Human Services

Imprisoned Justice: Inside Two Georgia Immigrant Detention Centers

Report Author: 
Center for Immigrants' Rights, Penn State Law
Original Date of Publication: 
2017 May

The United States has steadily expanded its use of immigrant detention from about 30 detained immigrants per day prior to 1980 to 41,000 in 2016. Now the world's largest immigrant detention system, it relies heavily on for-profit facilities, with 72 percent of immigration detention beds located in for-profit facilities in 2015 compared to only seven percent of imprisoned non-immigrants in 2014.

Source Organization: 
Other

In the Age of Trump: Populist Backlash and Progressive Resistance Create Divergent State Immigrant Integration Contexts,

Report Author: 
Margie McHugh
Original Date of Publication: 
2018 Jan

The paper takes a look at how policy changes being made by the Trump administration and the Republican Congress - and resistance to those changes - are affecting immigrant integration in several arenas. The author also examines the likely consequences of other proposed changes in immigration policy. As the administration seeks to draw local law enforcement into its efforts to deport more immigrants, some states and localities have eagerly complied, but many of the nation's largest cities - and even some states - have vigorously resisted.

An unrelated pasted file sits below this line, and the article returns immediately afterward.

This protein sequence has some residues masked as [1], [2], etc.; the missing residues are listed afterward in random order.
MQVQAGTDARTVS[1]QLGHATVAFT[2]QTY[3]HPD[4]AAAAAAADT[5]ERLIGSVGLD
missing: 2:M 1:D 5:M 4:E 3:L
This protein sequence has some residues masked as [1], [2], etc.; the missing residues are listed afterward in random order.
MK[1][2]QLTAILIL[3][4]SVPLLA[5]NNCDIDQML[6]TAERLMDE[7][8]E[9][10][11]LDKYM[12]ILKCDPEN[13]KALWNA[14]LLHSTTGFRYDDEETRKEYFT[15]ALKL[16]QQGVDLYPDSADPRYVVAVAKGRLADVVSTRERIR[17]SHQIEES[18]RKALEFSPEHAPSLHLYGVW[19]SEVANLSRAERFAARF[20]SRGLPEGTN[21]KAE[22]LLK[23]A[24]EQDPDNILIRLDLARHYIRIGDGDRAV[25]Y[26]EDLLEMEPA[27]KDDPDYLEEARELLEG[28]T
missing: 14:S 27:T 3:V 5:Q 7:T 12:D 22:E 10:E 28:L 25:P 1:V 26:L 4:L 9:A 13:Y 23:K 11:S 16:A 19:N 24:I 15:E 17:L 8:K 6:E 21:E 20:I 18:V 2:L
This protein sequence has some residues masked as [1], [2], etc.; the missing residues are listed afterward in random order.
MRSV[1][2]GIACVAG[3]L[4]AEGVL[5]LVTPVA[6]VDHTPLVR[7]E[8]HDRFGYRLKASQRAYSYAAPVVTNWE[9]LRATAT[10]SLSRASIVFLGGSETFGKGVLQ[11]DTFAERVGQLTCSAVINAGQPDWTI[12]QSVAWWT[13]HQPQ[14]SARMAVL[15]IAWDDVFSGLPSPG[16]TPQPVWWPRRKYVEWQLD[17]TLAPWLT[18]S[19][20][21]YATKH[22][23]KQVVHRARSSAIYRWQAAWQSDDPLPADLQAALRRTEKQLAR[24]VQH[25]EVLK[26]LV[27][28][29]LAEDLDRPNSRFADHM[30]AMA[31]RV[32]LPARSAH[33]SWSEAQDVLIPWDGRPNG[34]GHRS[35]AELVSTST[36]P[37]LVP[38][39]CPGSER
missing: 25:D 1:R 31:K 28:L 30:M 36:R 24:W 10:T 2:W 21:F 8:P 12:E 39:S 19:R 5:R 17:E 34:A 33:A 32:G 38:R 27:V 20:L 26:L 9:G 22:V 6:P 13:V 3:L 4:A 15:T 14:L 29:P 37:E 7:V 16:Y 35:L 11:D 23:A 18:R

Source Organization: 
Migration Policy Institute

Refugees, Rights, and Responsibilities: Bridging the Integration Gap

Report Author: 
Megan J. Ballard
Original Date of Publication: 
2017 Sep

The author of this paper makes two important arguments: first, that the U.S. refugee resettlement program has operated under an early employment goal that "undermines" the goal of successful integration; and second, that private sector actors can help to overcome this deficiency, in part through a workshop program piloted in Spokane, WashingtonThe author considers refugee integration to be a multi-dimensional process involving 10 different domains (a theoretical model borrowed from two British scholars: Aliastair Ager and Alison Strang).

Report File: 
Source Organization: 
Other

Foreign-Trained Doctors are Critical to Serving Many U.S. Communities,

Report Author: 
American Immigration Council,
Original Date of Publication: 
2018 Jan